I would have sworn that November had 31 days. Sorry for being a day late in posting a new story for this week. Attached is the first half of a short story that I hope you'll enjoy. And please forgive me for the lapse. I don't like to post things late.
Spring was a busy time on the farm, so I was looking at dawn to midnight days. I’d counted on hired help to do the land preparation while I took care of selecting my bean seed as well as tend the animals. I put out the word I was looking for reliable help but, since half the countryside was looking for the same thing, I didn’t hold out much hope. Until a slender, sandy-haired kid walked out to the field and flagged me down.
I climbed down off the tractor and mopped a film of dust from my face with a bandana. I was working two gangs of chisels behind a row of twenty-two disks, and the sun was climbing fast. I can’t disk when the dirt gets too hot, so my mood wasn’t the best, and it showed.
“What can I do for you, young fella? Spit it out! I’ve got a lot of chiseling left to do.”
The kid’s Adam’s apple bobbed a couple of times before any sound came out. When it did, it made me take a closer look. It was a man’s deep baritone.
“I heard in town you were looking for help.”
“Me and everybody else in the township, What’s your name?”
“Lonnie. Lonnie Hydrack.”
There are a few times in a man’s life when he lucks out. Lonnie Hydrack asking for a job was one of those times. The youngster was an unpolished gem well-grounded in the basics from working on his uncle’s farm. His true genius lay in working with animals. Even the meanest sows, trailing strings of piglets, followed him around the farrowing house like friendly puppy dogs. The boy knew how to strip and repair a gearbox better than most professional mechanics, but operating the equipment was something else. On his first try, he left so many rabbit tracks, I made him disk the field again. Missed spots, like weeds in a field, are signs of a poorly run farm.
But once shown something, Lonnie fixed it in his mind and rarely had to be told again. He never complained about the hours, the dirt, mucking out a barn, or even the crock pot sausage and sauerkraut that was our staple for lunch in the field. He just plugged his ears with the headphone from a Walkman radio, set it at a C&W station, and went to work. In short, he was simpatico, as they say in these parts.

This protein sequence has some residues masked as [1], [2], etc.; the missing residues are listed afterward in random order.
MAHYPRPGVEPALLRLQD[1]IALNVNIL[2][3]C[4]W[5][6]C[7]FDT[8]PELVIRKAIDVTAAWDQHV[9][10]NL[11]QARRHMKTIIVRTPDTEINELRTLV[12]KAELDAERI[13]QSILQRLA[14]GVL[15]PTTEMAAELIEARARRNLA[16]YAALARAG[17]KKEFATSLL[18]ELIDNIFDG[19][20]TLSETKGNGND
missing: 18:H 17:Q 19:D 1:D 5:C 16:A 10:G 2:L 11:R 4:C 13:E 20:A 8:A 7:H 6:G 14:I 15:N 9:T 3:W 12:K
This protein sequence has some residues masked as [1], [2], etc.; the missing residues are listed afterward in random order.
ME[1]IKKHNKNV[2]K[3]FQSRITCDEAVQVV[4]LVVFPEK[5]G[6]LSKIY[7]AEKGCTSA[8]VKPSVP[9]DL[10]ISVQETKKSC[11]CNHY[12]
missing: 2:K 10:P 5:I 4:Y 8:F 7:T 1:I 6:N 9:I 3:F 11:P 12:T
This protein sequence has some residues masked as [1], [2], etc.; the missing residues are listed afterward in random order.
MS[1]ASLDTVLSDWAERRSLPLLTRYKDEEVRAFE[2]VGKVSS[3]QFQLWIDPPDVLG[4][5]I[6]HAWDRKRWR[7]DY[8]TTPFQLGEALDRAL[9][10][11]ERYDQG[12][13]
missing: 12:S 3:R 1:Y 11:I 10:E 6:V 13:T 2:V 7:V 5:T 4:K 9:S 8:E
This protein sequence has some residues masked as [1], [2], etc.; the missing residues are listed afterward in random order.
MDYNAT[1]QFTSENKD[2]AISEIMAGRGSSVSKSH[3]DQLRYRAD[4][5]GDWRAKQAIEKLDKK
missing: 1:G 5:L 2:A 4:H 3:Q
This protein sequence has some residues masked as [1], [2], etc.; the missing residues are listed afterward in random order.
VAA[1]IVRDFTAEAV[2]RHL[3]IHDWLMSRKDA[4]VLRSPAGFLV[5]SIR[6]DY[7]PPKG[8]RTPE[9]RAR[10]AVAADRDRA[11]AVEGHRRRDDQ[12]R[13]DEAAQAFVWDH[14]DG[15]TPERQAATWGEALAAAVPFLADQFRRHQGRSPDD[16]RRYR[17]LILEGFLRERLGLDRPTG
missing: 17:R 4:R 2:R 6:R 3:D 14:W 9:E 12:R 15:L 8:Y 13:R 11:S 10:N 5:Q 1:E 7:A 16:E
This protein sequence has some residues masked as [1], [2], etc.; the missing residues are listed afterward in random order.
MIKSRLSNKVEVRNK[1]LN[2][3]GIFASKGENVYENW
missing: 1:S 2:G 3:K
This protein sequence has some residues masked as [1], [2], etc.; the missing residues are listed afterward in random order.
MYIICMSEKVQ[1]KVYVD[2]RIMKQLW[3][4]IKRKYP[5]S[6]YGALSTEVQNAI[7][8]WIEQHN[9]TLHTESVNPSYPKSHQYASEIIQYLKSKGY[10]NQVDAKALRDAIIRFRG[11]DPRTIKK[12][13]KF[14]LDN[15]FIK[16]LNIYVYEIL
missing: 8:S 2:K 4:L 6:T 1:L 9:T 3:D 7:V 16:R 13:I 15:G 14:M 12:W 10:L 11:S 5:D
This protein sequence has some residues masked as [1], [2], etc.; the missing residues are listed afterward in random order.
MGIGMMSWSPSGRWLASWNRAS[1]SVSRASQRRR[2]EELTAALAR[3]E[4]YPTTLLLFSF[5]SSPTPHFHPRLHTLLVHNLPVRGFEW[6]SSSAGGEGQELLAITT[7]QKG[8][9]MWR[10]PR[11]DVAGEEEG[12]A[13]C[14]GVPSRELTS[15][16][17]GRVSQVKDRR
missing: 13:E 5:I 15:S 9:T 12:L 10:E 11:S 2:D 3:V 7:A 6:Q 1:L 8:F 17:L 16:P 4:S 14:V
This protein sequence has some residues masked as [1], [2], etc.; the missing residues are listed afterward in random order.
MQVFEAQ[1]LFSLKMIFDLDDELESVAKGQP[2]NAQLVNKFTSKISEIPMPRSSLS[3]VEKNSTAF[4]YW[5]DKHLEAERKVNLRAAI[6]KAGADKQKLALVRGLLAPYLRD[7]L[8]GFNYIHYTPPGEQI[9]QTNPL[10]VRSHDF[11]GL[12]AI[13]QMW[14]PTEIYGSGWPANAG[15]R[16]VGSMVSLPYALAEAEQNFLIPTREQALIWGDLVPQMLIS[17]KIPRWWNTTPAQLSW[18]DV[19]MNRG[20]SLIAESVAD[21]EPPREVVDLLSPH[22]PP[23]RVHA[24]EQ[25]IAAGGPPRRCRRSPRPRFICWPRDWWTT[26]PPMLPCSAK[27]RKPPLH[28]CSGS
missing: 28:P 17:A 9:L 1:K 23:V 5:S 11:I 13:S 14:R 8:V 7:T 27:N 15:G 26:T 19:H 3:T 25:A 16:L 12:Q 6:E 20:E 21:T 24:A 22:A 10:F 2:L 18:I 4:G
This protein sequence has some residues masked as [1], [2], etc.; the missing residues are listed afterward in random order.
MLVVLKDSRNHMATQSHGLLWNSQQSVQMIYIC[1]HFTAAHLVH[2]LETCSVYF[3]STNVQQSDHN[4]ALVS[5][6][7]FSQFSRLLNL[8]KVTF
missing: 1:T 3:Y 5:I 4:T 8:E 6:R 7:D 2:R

Things changed the day he worked up a sweat and peeled off his sodden work shirt. He was a deceptive youth. He’d seemed thin and kind of small when I’d first looked down on him from the tractor seat, but stripped to the waist, he revealed a solid physique with powerful shoulders and arms, narrow hips and lean belly. The kid had an open, honest face saved from being pretty by a small Z-shaped scar on his cheek below the left eye. His smooth skin rippled with muscles that weren’t evident in his clothing.
Here stood the potential for disaster. Even destruction and ruin. This handsome, innocent-looking, eager-to-please young man was as much a danger to me as I was to him. My heart and my head counselled caution. But the overriding concern was that I needed help during the busy spring season. Plenty of time to let him go when the crop was in the ground and the calves had dropped, I told myself. All it required was steely self-discipline on my part for all to be well.
Many times over the next two months I was to silently curse that handsome youth for being such a pleasant, hard-working soul. He woke up slowly and tended to be non-communicative early in the morning, but other than that, he was a paragon. We worked hard all day, him at his chores and me at mine, once I grew to trust him. At night we cleaned up, ate, watched the news and weather on my satellite TV system, and turned in for a well-earned night’s sleep. That was the plan, anyway. But I tossed a turned half an hour every night thinking about him in the next room.
Let's take a break and finish this up next time. Does old Zip continue to suffer in silence, send the young man away, or do the two manage to get together? We’ll see.
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